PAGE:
The Importance of Healthcare Providers in Identifying Trafficking Victims


A patient comes into the ER. She appears to be a young teen, but insists that she’s 19. She doesn’t have a license or other identifying documents. She may or may not be accompanied by a man, sometimes a much older man. The patient has indicated that she has had multiple sex partners and likely presents with symptoms of sexually transmitted diseases and appearances of abuse. Sometimes these signs, potential evidence of human trafficking, are caught by the staff in the ER, but most times they are not.

Only about two percent of our nation’s hospitals have a program for human trafficking help. Ninety-five percent of ER staff is not trained to identify potential trafficking victims. In a country that is the second to largest for trafficking in the world (second only to Germany), training healthcare workers to spot and treat trafficking victims is a crucial step in putting an end to this crime. Healthcare providers need to learn not only how to spot possible signs, but also how to safely transition the victim away from the trafficker and provide continuing care, both physical and psychological.

Human trafficking is a $32 billion dollar industry. It has become such a problem in the U.S. that the Federal Government has set up the Office on Trafficking in Persons at the U.S. Department of Health and Human Services, directed by Katherine Chan. To help stop human trafficking a concerted effort needs to be made between the healthcare providers, law enforcement and advocacy groups to identify the victims and safely remove them from their captors while getting the emotional and physical help they need.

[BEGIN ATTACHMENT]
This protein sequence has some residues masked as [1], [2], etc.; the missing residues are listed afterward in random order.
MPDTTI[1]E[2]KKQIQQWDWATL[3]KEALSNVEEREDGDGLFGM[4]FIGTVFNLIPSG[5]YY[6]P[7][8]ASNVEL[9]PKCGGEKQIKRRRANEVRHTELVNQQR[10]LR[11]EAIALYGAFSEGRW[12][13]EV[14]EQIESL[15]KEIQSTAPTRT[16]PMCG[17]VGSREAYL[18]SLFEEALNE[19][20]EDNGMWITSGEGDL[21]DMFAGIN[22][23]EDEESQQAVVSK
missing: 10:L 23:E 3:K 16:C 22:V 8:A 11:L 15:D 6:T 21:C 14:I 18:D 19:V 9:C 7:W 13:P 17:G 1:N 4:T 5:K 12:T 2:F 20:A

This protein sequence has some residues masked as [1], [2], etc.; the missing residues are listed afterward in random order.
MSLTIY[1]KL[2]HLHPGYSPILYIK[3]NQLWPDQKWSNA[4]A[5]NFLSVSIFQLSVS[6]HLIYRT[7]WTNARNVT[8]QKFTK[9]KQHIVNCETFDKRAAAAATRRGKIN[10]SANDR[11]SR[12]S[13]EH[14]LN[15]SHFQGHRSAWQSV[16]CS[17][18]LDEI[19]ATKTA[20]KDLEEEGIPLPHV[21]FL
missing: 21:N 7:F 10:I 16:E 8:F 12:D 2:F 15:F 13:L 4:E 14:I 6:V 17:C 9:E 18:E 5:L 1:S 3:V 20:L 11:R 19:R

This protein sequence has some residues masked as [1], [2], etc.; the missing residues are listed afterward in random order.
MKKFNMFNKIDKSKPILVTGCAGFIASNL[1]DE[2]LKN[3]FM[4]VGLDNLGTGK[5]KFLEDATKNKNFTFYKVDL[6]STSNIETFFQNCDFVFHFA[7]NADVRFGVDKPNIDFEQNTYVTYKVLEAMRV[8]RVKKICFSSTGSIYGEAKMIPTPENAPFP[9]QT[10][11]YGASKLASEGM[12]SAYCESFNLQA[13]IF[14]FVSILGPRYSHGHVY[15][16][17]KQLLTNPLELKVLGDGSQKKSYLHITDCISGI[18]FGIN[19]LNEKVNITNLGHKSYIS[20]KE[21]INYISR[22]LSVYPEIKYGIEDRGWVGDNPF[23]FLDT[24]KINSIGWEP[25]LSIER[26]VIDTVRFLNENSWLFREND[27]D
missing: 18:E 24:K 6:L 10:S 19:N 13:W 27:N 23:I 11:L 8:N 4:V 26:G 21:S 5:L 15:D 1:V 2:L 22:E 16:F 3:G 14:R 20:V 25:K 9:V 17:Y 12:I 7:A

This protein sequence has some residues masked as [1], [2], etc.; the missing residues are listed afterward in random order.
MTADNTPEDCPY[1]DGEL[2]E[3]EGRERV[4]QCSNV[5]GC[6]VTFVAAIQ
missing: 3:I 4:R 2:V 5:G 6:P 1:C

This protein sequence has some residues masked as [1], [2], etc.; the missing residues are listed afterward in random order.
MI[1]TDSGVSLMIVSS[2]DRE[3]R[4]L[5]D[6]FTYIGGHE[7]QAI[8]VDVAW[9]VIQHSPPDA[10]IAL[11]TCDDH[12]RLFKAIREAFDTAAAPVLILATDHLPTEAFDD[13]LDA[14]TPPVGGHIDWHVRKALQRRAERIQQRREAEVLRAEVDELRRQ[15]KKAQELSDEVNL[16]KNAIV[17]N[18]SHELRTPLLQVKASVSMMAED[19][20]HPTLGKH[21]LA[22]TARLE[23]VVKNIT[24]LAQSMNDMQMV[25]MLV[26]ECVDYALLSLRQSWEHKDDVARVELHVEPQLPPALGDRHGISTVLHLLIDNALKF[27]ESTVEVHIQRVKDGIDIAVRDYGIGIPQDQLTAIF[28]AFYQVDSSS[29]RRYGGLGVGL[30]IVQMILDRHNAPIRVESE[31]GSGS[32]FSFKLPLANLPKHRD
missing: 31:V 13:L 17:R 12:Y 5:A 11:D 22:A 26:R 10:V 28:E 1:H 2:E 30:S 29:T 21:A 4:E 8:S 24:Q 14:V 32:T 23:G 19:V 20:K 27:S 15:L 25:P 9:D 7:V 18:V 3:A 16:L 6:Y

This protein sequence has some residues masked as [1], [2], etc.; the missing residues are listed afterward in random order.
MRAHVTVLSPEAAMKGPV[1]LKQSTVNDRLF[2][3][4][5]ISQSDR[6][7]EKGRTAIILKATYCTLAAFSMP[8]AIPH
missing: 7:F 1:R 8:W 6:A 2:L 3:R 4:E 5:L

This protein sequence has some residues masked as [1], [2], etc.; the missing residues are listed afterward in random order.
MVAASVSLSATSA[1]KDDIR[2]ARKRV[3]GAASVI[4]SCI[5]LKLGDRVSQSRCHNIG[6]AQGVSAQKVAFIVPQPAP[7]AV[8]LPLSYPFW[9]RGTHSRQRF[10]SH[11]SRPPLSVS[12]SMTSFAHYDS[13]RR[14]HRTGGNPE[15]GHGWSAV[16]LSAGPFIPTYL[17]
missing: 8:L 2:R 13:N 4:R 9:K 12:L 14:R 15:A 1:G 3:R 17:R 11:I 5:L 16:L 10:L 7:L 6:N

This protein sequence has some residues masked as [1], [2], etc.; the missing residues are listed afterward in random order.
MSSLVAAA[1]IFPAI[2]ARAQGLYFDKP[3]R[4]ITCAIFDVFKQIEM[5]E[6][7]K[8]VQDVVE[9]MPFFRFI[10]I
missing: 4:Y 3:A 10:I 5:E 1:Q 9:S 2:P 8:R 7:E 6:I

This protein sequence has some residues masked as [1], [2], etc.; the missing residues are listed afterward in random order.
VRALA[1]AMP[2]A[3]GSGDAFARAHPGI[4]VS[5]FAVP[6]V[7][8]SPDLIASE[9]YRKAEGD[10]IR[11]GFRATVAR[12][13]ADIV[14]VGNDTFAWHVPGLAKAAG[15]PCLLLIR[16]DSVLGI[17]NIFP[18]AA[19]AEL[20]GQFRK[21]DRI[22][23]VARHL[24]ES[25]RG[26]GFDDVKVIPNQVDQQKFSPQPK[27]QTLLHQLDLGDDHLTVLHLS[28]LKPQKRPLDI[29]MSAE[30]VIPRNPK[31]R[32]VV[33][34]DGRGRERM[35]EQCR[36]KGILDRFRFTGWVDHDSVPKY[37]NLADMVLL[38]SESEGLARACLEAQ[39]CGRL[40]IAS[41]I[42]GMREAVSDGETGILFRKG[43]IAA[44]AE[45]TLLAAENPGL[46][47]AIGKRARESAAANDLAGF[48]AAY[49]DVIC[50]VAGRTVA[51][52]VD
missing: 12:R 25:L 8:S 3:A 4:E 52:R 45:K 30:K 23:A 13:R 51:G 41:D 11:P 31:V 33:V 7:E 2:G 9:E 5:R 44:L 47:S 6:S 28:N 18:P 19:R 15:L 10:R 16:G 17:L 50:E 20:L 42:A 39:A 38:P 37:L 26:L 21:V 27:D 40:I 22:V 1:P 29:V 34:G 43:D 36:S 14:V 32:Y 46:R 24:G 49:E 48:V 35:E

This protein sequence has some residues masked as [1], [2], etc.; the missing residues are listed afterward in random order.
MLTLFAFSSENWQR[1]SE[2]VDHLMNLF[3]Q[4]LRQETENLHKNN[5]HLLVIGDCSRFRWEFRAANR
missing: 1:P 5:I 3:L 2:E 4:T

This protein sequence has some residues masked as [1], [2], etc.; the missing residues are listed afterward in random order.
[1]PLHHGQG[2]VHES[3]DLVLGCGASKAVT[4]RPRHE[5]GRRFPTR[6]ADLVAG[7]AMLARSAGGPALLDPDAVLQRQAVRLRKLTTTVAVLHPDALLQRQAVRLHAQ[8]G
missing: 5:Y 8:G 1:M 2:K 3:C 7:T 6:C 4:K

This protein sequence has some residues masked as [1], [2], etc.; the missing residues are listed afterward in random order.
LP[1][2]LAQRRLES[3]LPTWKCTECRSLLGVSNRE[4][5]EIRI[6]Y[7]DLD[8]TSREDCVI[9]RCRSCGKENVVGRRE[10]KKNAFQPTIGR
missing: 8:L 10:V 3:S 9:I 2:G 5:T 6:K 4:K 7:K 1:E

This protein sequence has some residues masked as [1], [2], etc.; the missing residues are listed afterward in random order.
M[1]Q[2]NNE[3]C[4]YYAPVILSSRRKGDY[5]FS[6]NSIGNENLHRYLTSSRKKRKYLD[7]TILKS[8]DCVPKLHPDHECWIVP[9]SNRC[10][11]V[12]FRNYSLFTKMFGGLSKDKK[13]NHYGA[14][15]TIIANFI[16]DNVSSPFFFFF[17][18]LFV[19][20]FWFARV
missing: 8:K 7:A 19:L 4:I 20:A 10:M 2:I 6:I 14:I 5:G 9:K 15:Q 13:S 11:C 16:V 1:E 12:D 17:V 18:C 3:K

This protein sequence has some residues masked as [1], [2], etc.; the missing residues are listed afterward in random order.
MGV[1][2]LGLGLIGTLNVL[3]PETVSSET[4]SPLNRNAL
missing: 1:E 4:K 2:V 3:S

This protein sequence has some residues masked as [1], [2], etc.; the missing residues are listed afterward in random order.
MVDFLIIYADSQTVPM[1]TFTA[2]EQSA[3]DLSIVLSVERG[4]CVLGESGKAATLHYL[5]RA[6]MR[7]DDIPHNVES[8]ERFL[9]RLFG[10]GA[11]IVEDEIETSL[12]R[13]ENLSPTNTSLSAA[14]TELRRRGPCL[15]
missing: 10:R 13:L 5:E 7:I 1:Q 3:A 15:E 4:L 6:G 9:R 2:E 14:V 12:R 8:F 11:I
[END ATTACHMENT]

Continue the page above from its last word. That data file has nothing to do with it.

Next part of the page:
Approximately 85% of trafficking victims have indicated that they received medical care at least once during their captivity. Hospitals around the country are starting to see the importance of educating their emergency department staff to recognize the signs that a patient might be a trafficking victim.

The patient may be:

  • Accompanied by another person that answers questions for them or appears to be controlling in some way.
  • Unclear on what city they’re in and claim to be traveling.
  • Without ID or any documents with an address or date of birth.
  • Presenting with lingering infections or other chronic conditions that have not received medical attention.
  • Exhibiting psychological symptoms such as increased anxiety, panic or flat affect.

Adding additional education on human trafficking prevention in medical schools, residency programs and on-going continuing education seminars are imperative to putting an end to the trafficking epidemic. HIPPA regulations make reporting difficult. Connect with the social worker at your hospital now, before you encounter that next patient. You can set a tentative plan in place so that if you encounter a patient that you feel may be a victim of human trafficking you can contact the social worker at your hospital or local law enforcement, depending upon the arrangements you have set up at your particular hospital or urgent care.

If you are in the healthcare sector and would like more information on how you can provide human trafficking solutions, contact us, the Guardian Group, an organization against human trafficking that can provide you with resources and the next steps to take, learn more about the Guardian Seal® Training.